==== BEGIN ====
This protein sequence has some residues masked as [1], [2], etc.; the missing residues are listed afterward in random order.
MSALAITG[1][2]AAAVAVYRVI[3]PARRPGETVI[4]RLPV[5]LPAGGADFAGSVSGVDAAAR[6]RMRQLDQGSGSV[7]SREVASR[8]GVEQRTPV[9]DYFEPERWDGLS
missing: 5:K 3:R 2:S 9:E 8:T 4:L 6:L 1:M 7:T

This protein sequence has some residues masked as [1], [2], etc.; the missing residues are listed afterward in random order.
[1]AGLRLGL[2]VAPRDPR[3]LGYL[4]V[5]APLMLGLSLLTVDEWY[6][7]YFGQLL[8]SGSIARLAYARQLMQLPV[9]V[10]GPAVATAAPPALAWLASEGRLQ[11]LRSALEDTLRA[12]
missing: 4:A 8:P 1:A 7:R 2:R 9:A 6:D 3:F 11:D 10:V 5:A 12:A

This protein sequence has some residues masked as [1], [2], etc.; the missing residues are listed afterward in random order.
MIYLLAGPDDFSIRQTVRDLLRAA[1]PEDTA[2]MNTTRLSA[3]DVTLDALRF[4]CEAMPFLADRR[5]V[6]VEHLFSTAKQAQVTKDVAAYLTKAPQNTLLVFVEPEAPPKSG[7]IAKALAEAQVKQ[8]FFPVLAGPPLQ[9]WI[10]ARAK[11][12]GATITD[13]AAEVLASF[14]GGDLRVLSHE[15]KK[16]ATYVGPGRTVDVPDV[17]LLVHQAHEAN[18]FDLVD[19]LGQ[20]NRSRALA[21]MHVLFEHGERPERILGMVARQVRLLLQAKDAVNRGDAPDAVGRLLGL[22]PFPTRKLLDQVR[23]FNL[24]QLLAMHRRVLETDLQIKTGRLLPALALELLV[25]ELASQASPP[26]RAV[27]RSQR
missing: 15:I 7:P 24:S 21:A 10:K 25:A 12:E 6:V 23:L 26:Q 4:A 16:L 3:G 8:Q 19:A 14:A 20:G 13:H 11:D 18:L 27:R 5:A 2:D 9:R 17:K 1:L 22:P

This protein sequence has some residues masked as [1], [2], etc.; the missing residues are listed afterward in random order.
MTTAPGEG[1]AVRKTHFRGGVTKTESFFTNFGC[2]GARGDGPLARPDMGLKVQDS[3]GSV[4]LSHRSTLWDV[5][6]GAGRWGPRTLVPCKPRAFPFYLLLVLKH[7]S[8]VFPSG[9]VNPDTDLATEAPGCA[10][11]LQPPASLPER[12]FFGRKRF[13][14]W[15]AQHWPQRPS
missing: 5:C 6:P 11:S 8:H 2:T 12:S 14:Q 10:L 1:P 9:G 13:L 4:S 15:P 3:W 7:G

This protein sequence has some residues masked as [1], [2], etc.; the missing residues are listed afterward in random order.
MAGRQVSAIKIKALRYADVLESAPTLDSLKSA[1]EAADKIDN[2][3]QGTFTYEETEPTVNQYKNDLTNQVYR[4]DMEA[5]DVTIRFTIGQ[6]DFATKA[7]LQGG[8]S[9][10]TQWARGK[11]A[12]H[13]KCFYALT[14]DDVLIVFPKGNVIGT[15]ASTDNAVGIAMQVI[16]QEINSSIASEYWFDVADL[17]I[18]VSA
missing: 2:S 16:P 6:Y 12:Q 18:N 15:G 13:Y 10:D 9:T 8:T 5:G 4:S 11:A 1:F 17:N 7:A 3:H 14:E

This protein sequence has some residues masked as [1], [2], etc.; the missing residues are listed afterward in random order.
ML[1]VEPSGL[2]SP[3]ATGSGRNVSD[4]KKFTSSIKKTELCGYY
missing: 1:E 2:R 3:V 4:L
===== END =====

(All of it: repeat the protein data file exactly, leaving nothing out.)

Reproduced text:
This protein sequence has some residues masked as [1], [2], etc.; the missing residues are listed afterward in random order.
MSALAITG[1][2]AAAVAVYRVI[3]PARRPGETVI[4]RLPV[5]LPAGGADFAGSVSGVDAAAR[6]RMRQLDQGSGSV[7]SREVASR[8]GVEQRTPV[9]DYFEPERWDGLS
missing: 5:K 3:R 2:S 9:E 8:T 4:L 6:L 1:M 7:T

This protein sequence has some residues masked as [1], [2], etc.; the missing residues are listed afterward in random order.
[1]AGLRLGL[2]VAPRDPR[3]LGYL[4]V[5]APLMLGLSLLTVDEWY[6][7]YFGQLL[8]SGSIARLAYARQLMQLPV[9]V[10]GPAVATAAPPALAWLASEGRLQ[11]LRSALEDTLRA[12]
missing: 4:A 8:P 1:A 7:R 2:R 9:A 6:D 3:F 11:D 10:V 5:A 12:A

This protein sequence has some residues masked as [1], [2], etc.; the missing residues are listed afterward in random order.
MIYLLAGPDDFSIRQTVRDLLRAA[1]PEDTA[2]MNTTRLSA[3]DVTLDALRF[4]CEAMPFLADRR[5]V[6]VEHLFSTAKQAQVTKDVAAYLTKAPQNTLLVFVEPEAPPKSG[7]IAKALAEAQVKQ[8]FFPVLAGPPLQ[9]WI[10]ARAK[11][12]GATITD[13]AAEVLASF[14]GGDLRVLSHE[15]KK[16]ATYVGPGRTVDVPDV[17]LLVHQAHEAN[18]FDLVD[19]LGQ[20]NRSRALA[21]MHVLFEHGERPERILGMVARQVRLLLQAKDAVNRGDAPDAVGRLLGL[22]PFPTRKLLDQVR[23]FNL[24]QLLAMHRRVLETDLQIKTGRLLPALALELLV[25]ELASQASPP[26]RAV[27]RSQR
missing: 15:I 7:P 24:S 21:A 10:K 25:A 12:E 6:V 23:L 26:Q 4:A 16:L 3:G 8:Q 19:A 14:A 20:G 13:H 11:D 18:L 27:R 5:A 2:D 9:R 17:K 1:L 22:P

This protein sequence has some residues masked as [1], [2], etc.; the missing residues are listed afterward in random order.
MTTAPGEG[1]AVRKTHFRGGVTKTESFFTNFGC[2]GARGDGPLARPDMGLKVQDS[3]GSV[4]LSHRSTLWDV[5][6]GAGRWGPRTLVPCKPRAFPFYLLLVLKH[7]S[8]VFPSG[9]VNPDTDLATEAPGCA[10][11]LQPPASLPER[12]FFGRKRF[13][14]W[15]AQHWPQRPS
missing: 5:C 6:P 11:S 8:H 2:T 12:S 14:Q 10:L 1:P 9:G 13:L 4:S 15:P 3:W 7:G

This protein sequence has some residues masked as [1], [2], etc.; the missing residues are listed afterward in random order.
MAGRQVSAIKIKALRYADVLESAPTLDSLKSA[1]EAADKIDN[2][3]QGTFTYEETEPTVNQYKNDLTNQVYR[4]DMEA[5]DVTIRFTIGQ[6]DFATKA[7]LQGG[8]S[9][10]TQWARGK[11]A[12]H[13]KCFYALT[14]DDVLIVFPKGNVIGT[15]ASTDNAVGIAMQVI[16]QEINSSIASEYWFDVADL[17]I[18]VSA
missing: 2:S 16:P 6:Y 12:Q 18:N 15:G 13:Y 10:D 9:T 8:T 5:G 4:S 11:A 1:F 17:N 7:A 3:H 14:E

This protein sequence has some residues masked as [1], [2], etc.; the missing residues are listed afterward in random order.
ML[1]VEPSGL[2]SP[3]ATGSGRNVSD[4]KKFTSSIKKTELCGYY
missing: 1:E 2:R 3:V 4:L